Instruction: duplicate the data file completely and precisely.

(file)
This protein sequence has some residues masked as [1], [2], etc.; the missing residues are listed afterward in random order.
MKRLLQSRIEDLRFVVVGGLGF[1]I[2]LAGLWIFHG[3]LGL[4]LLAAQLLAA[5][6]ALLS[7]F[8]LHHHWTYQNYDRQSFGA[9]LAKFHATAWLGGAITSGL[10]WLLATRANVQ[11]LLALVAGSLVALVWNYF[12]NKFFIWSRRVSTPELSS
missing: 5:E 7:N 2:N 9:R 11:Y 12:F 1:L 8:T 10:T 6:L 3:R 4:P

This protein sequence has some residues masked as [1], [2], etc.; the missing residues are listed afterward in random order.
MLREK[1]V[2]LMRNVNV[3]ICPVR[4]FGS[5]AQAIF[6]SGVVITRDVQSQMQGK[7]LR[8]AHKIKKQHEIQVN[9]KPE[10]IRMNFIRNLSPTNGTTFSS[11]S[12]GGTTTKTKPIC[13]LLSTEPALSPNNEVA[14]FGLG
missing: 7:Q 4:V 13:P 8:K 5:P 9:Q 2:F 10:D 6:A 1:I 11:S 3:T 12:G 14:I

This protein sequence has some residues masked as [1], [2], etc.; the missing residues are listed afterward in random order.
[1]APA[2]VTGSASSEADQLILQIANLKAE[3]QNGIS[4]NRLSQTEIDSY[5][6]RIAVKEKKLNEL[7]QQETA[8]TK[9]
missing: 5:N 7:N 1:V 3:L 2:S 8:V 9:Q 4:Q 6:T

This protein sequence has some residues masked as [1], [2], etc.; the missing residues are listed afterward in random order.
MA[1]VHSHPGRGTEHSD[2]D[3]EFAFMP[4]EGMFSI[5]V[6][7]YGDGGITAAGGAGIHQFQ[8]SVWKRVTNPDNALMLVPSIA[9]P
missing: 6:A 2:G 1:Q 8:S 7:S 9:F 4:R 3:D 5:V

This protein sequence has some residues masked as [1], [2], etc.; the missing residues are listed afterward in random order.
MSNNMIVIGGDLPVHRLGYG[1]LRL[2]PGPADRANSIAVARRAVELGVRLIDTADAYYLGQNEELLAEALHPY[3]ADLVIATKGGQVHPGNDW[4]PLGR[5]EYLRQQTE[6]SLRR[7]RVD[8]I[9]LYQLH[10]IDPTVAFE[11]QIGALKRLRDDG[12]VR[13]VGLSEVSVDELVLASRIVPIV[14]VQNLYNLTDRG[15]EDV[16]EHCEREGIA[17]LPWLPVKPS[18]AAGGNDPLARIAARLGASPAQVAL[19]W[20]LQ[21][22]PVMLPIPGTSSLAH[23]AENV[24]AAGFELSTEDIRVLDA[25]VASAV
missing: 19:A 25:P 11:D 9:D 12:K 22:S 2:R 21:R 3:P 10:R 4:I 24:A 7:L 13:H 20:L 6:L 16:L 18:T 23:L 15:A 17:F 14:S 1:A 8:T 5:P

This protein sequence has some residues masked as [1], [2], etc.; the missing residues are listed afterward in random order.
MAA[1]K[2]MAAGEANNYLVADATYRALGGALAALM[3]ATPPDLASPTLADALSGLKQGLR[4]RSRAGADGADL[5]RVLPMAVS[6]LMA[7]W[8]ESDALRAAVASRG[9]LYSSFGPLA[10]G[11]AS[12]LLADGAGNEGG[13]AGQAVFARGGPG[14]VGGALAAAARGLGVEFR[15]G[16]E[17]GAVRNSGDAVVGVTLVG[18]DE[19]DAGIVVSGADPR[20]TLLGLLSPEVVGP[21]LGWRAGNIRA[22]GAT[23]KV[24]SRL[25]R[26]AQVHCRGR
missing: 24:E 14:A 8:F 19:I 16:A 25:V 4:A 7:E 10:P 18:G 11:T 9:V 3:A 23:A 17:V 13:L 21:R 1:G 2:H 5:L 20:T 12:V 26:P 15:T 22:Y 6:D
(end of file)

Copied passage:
This protein sequence has some residues masked as [1], [2], etc.; the missing residues are listed afterward in random order.
MKRLLQSRIEDLRFVVVGGLGF[1]I[2]LAGLWIFHG[3]LGL[4]LLAAQLLAA[5][6]ALLS[7]F[8]LHHHWTYQNYDRQSFGA[9]LAKFHATAWLGGAITSGL[10]WLLATRANVQ[11]LLALVAGSLVALVWNYF[12]NKFFIWSRRVSTPELSS
missing: 5:E 7:N 2:N 9:R 11:Y 12:F 1:L 8:T 10:T 6:L 3:R 4:P

This protein sequence has some residues masked as [1], [2], etc.; the missing residues are listed afterward in random order.
MLREK[1]V[2]LMRNVNV[3]ICPVR[4]FGS[5]AQAIF[6]SGVVITRDVQSQMQGK[7]LR[8]AHKIKKQHEIQVN[9]KPE[10]IRMNFIRNLSPTNGTTFSS[11]S[12]GGTTTKTKPIC[13]LLSTEPALSPNNEVA[14]FGLG
missing: 7:Q 4:V 13:P 8:K 5:P 9:Q 2:F 10:D 6:A 1:I 11:S 3:T 12:G 14:I

This protein sequence has some residues masked as [1], [2], etc.; the missing residues are listed afterward in random order.
[1]APA[2]VTGSASSEADQLILQIANLKAE[3]QNGIS[4]NRLSQTEIDSY[5][6]RIAVKEKKLNEL[7]QQETA[8]TK[9]
missing: 5:N 7:N 1:V 3:L 2:S 8:V 9:Q 4:Q 6:T

This protein sequence has some residues masked as [1], [2], etc.; the missing residues are listed afterward in random order.
MA[1]VHSHPGRGTEHSD[2]D[3]EFAFMP[4]EGMFSI[5]V[6][7]YGDGGITAAGGAGIHQFQ[8]SVWKRVTNPDNALMLVPSIA[9]P
missing: 6:A 2:G 1:Q 8:S 7:S 9:F 4:R 3:D 5:V

This protein sequence has some residues masked as [1], [2], etc.; the missing residues are listed afterward in random order.
MSNNMIVIGGDLPVHRLGYG[1]LRL[2]PGPADRANSIAVARRAVELGVRLIDTADAYYLGQNEELLAEALHPY[3]ADLVIATKGGQVHPGNDW[4]PLGR[5]EYLRQQTE[6]SLRR[7]RVD[8]I[9]LYQLH[10]IDPTVAFE[11]QIGALKRLRDDG[12]VR[13]VGLSEVSVDELVLASRIVPIV[14]VQNLYNLTDRG[15]EDV[16]EHCEREGIA[17]LPWLPVKPS[18]AAGGNDPLARIAARLGASPAQVAL[19]W[20]LQ[21][22]PVMLPIPGTSSLAH[23]AENV[24]AAGFELSTEDIRVLDA[25]VASAV
missing: 19:A 25:P 11:D 9:D 12:K 22:S 2:R 21:R 3:P 10:R 4:I 24:A 7:L 13:H 20:L 6:L 16:L 18:T 23:L 15:A 17:F 14:S 1:A 8:T 5:P

This protein sequence has some residues masked as [1], [2], etc.; the missing residues are listed afterward in random order.
MAA[1]K[2]MAAGEANNYLVADATYRALGGALAALM[3]ATPPDLASPTLADALSGLKQGLR[4]RSRAGADGADL[5]RVLPMAVS[6]LMA[7]W[8]ESDALRAAVASRG[9]LYSSFGPLA[10]G[11]AS[12]LLADGAGNEGG[13]AGQAVFARGGPG[14]VGGALAAAARGLGVEFR[15]G[16]E[17]GAVRNSGDAVVGVTLVG[18]DE[19]DAGIVVSGADPR[20]TLLGLLSPEVVGP[21]LGWRAGNIRA[22]GAT[23]KV[24]SRL[25]R[26]AQVHCRGR
missing: 24:E 14:A 8:F 19:I 16:A 25:V 4:A 7:E 10:P 18:G 11:T 9:V 3:A 23:A 17:V 13:L 21:R 1:G 2:H 5:L 20:T 12:V 26:P 15:T 22:Y 6:D